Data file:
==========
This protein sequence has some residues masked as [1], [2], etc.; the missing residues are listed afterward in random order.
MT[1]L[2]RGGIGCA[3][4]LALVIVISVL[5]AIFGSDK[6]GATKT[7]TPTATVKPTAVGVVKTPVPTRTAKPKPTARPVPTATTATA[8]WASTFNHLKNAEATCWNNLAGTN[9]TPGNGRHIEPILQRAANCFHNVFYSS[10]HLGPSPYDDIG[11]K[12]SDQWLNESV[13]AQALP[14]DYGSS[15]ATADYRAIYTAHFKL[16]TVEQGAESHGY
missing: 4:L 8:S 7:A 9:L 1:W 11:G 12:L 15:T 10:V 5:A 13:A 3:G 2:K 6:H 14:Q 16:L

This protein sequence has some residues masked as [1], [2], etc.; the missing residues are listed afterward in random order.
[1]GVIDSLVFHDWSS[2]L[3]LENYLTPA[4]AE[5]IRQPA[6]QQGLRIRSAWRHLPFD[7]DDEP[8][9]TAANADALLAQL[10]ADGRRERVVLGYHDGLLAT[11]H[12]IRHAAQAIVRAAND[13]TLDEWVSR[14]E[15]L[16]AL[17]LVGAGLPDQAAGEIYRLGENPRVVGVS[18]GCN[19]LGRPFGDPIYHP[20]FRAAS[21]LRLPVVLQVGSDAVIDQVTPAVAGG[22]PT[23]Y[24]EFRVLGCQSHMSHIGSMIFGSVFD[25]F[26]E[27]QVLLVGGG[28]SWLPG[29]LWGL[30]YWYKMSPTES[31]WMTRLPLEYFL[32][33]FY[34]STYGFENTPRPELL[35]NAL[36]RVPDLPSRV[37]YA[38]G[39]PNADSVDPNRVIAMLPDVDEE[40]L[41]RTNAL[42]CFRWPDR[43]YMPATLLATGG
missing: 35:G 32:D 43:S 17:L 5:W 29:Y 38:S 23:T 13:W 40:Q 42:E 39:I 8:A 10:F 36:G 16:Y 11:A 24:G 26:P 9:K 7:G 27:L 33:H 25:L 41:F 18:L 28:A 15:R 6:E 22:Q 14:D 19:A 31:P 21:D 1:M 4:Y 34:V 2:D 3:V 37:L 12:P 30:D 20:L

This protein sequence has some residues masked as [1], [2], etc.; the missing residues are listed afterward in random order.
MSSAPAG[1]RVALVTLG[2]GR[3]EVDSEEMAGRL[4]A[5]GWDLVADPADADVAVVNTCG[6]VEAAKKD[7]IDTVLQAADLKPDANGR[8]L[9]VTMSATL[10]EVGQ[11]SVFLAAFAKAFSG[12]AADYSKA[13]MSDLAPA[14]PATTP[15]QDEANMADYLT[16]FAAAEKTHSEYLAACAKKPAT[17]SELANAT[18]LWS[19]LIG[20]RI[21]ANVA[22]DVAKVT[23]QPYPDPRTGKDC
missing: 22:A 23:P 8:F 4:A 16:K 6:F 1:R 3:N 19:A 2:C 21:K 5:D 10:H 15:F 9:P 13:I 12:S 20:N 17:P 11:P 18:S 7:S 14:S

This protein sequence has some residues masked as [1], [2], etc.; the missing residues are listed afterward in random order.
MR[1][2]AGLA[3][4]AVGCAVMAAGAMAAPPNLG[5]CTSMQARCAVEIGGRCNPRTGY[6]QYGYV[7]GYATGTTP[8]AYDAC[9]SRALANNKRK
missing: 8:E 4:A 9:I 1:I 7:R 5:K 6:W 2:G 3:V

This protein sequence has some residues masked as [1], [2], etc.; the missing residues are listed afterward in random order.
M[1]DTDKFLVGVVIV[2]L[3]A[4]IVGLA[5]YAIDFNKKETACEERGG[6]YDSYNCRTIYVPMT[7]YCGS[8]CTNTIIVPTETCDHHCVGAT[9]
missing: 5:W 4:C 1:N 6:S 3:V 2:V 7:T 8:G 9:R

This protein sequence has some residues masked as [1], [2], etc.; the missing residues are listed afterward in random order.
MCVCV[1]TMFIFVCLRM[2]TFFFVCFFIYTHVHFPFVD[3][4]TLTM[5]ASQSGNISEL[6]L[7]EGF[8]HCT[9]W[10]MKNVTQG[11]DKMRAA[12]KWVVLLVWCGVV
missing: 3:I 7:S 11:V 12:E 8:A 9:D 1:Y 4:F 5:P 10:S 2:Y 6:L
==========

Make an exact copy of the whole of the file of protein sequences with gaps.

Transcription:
This protein sequence has some residues masked as [1], [2], etc.; the missing residues are listed afterward in random order.
MT[1]L[2]RGGIGCA[3][4]LALVIVISVL[5]AIFGSDK[6]GATKT[7]TPTATVKPTAVGVVKTPVPTRTAKPKPTARPVPTATTATA[8]WASTFNHLKNAEATCWNNLAGTN[9]TPGNGRHIEPILQRAANCFHNVFYSS[10]HLGPSPYDDIG[11]K[12]SDQWLNESV[13]AQALP[14]DYGSS[15]ATADYRAIYTAHFKL[16]TVEQGAESHGY
missing: 4:L 8:S 7:A 9:L 1:W 11:G 12:L 15:T 10:V 5:A 13:A 3:G 2:K 6:H 14:Q 16:L

This protein sequence has some residues masked as [1], [2], etc.; the missing residues are listed afterward in random order.
[1]GVIDSLVFHDWSS[2]L[3]LENYLTPA[4]AE[5]IRQPA[6]QQGLRIRSAWRHLPFD[7]DDEP[8][9]TAANADALLAQL[10]ADGRRERVVLGYHDGLLAT[11]H[12]IRHAAQAIVRAAND[13]TLDEWVSR[14]E[15]L[16]AL[17]LVGAGLPDQAAGEIYRLGENPRVVGVS[18]GCN[19]LGRPFGDPIYHP[20]FRAAS[21]LRLPVVLQVGSDAVIDQVTPAVAGG[22]PT[23]Y[24]EFRVLGCQSHMSHIGSMIFGSVFD[25]F[26]E[27]QVLLVGGG[28]SWLPG[29]LWGL[30]YWYKMSPTES[31]WMTRLPLEYFL[32][33]FY[34]STYGFENTPRPELL[35]NAL[36]RVPDLPSRV[37]YA[38]G[39]PNADSVDPNRVIAMLPDVDEE[40]L[41]RTNAL[42]CFRWPDR[43]YMPATLLATGG
missing: 35:G 32:D 43:S 17:L 5:W 29:Y 38:S 23:T 13:W 40:Q 42:E 39:I 8:A 10:F 36:G 16:Y 11:A 24:G 26:P 9:K 7:G 27:L 33:H 25:L 41:F 18:L 28:A 15:R 6:E 22:Q 14:D 19:A 31:P 21:D 1:M 4:Y 34:V 2:D 3:V 37:L 12:P 30:D 20:L

This protein sequence has some residues masked as [1], [2], etc.; the missing residues are listed afterward in random order.
MSSAPAG[1]RVALVTLG[2]GR[3]EVDSEEMAGRL[4]A[5]GWDLVADPADADVAVVNTCG[6]VEAAKKD[7]IDTVLQAADLKPDANGR[8]L[9]VTMSATL[10]EVGQ[11]SVFLAAFAKAFSG[12]AADYSKA[13]MSDLAPA[14]PATTP[15]QDEANMADYLT[16]FAAAEKTHSEYLAACAKKPAT[17]SELANAT[18]LWS[19]LIG[20]RI[21]ANVA[22]DVAKVT[23]QPYPDPRTGKDC
missing: 22:A 23:P 8:F 4:A 16:K 6:F 1:R 3:N 19:A 2:C 21:K 5:D 10:H 15:F 9:P 13:I 12:S 20:N 17:P 11:P 18:S 7:S 14:S

This protein sequence has some residues masked as [1], [2], etc.; the missing residues are listed afterward in random order.
MR[1][2]AGLA[3][4]AVGCAVMAAGAMAAPPNLG[5]CTSMQARCAVEIGGRCNPRTGY[6]QYGYV[7]GYATGTTP[8]AYDAC[9]SRALANNKRK
missing: 8:E 4:A 9:I 1:I 7:R 5:K 6:W 2:G 3:V

This protein sequence has some residues masked as [1], [2], etc.; the missing residues are listed afterward in random order.
M[1]DTDKFLVGVVIV[2]L[3]A[4]IVGLA[5]YAIDFNKKETACEERGG[6]YDSYNCRTIYVPMT[7]YCGS[8]CTNTIIVPTETCDHHCVGAT[9]
missing: 5:W 4:C 1:N 6:S 3:V 2:V 7:T 8:G 9:R

This protein sequence has some residues masked as [1], [2], etc.; the missing residues are listed afterward in random order.
MCVCV[1]TMFIFVCLRM[2]TFFFVCFFIYTHVHFPFVD[3][4]TLTM[5]ASQSGNISEL[6]L[7]EGF[8]HCT[9]W[10]MKNVTQG[11]DKMRAA[12]KWVVLLVWCGVV
missing: 3:I 7:S 11:V 12:E 8:A 9:D 1:Y 4:F 5:P 10:S 2:Y 6:L